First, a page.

Confession tells the story of Father Peter (Colm Meaney), who is locking up his church for the night when he is suddenly interrupted by an injured Victor Strong (Stephen Moyer), who holds a gun to the priest’s head and demands that he seals all the church’s exits. With no choice but to comply, Father Peter tends to his captor’s wounds, trying to appeal to his better nature in the process. It seems to do the trick, and Victor soon begins confessing his sins to the priest, but all is not as it seems.
The primary storytelling gimmick here is that the action plays out in real time, with the audience following the events of the night more or less as they would have happened. While this is an effective narrative device that serves to heighten the tension, it unfortunately has to do most of the story’s heavy lifting, as the script itself is fairly uninspiring. As a character, Victor is basically every gruff action movie protagonist, and Father Peter is a fairly standard cinematic priest who only serves to highlight how bereft of character his co-star is. While there are a few twists to try and keep things engaging, they can also only do so much to elevate such a barebones narrative.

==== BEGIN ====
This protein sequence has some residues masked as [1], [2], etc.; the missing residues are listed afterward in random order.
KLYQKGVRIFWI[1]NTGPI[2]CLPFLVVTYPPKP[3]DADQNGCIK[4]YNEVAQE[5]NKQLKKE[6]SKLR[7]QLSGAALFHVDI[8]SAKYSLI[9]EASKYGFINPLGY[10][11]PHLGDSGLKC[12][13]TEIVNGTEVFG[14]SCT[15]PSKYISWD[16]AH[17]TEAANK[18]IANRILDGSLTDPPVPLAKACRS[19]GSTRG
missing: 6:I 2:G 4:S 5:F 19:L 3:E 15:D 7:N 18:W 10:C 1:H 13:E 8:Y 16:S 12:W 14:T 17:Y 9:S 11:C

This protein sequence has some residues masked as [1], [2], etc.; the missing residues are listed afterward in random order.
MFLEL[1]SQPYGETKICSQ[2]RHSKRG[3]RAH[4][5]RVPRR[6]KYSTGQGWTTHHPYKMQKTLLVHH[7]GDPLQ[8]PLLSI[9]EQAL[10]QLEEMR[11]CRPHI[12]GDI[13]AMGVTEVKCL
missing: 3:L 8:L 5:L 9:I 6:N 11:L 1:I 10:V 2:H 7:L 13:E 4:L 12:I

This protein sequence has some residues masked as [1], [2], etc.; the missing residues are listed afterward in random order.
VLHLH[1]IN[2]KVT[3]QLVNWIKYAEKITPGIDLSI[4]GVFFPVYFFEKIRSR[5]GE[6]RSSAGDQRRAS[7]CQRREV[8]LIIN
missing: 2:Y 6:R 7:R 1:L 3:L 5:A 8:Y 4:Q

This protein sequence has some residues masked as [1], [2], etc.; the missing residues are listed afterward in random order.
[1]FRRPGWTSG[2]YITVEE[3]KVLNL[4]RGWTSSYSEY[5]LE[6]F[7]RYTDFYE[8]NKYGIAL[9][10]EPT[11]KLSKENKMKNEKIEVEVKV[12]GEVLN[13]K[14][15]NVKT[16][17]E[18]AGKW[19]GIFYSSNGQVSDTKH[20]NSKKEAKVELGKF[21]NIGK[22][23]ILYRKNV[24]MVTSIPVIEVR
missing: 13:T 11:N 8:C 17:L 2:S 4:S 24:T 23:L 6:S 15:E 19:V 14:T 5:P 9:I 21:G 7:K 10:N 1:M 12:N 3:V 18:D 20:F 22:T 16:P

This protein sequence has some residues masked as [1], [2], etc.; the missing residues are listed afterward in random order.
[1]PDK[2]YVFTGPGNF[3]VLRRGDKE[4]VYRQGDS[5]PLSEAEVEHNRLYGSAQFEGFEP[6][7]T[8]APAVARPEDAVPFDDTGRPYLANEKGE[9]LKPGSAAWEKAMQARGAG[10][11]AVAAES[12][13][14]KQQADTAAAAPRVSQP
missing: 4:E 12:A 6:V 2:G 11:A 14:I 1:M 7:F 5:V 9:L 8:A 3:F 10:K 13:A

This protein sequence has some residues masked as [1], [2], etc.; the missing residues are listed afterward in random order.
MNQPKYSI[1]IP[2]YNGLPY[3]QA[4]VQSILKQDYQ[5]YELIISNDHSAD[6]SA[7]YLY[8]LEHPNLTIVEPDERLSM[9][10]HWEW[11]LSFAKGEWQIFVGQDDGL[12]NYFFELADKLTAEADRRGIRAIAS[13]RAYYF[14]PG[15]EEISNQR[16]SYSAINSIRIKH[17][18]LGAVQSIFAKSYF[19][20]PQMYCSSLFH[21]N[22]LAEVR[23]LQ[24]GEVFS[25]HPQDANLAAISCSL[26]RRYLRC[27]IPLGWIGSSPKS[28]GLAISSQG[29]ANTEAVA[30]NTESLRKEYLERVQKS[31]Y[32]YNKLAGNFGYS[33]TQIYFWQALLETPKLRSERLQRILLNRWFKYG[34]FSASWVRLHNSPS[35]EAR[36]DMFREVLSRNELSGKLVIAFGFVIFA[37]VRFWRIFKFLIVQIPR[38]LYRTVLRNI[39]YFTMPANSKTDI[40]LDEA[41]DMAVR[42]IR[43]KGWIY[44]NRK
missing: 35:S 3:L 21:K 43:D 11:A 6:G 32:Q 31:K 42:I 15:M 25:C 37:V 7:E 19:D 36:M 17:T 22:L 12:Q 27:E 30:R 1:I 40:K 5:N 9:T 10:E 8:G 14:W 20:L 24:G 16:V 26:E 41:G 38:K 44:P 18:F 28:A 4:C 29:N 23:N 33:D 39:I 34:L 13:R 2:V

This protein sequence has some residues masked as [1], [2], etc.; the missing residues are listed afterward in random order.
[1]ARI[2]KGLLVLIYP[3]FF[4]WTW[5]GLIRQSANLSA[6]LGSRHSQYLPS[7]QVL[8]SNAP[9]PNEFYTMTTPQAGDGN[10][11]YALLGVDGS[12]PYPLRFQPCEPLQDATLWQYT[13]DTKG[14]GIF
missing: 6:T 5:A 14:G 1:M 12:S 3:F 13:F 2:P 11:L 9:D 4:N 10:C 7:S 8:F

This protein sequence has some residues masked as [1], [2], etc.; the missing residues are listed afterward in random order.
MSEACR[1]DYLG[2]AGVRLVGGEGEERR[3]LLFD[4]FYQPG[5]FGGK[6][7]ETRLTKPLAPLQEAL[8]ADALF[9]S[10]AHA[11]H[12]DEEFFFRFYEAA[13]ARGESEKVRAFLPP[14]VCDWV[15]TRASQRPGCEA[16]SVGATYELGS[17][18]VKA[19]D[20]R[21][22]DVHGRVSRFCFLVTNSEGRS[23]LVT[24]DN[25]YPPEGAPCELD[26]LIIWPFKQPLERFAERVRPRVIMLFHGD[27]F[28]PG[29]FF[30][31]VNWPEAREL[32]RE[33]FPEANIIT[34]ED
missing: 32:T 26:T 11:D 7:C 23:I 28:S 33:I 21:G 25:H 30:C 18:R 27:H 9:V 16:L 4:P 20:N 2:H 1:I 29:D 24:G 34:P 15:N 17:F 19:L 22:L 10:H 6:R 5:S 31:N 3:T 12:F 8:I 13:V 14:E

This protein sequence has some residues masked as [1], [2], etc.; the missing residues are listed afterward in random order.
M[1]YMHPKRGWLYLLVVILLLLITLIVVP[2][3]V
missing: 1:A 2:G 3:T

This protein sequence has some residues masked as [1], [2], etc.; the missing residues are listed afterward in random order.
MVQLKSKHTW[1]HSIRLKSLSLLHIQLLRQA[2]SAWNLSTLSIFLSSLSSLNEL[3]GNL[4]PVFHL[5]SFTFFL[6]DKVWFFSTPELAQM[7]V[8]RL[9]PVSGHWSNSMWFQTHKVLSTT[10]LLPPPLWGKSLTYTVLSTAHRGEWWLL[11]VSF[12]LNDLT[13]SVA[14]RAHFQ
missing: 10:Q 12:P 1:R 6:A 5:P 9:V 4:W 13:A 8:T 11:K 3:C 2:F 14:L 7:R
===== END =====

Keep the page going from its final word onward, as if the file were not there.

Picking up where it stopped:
Still, where the film’s writing falters, it’s picked up by other aspects of the production. While Victor and Father Peter won’t be winning any awards for originality, Meaney and Moyer do a great job with the roles, with strong and emotive performances that help make the character dynamics at the heart of the story more compelling. The cinematography and sound design also go a long way to add interest to the piece, making good use of the church’s visuals and acoustics to create a sense of isolation and an atmosphere of creeping dread.
Overall, Confession isn’t a bad movie, and its main narrative trick is a fun one, but that same trick also has to carry a lot of the story’s weight, and it’s let down by a fairly dull script. Still, at just under an hour and 20 minutes, it doesn’t overstay its welcome, and the rest of the production, from the acting to the camerawork, is solid enough to absolve the piece of the cardinal sin of uninspiring writing.
Confession is released digitally on demand on 31st January 2022.
Watch the trailer for Confession here: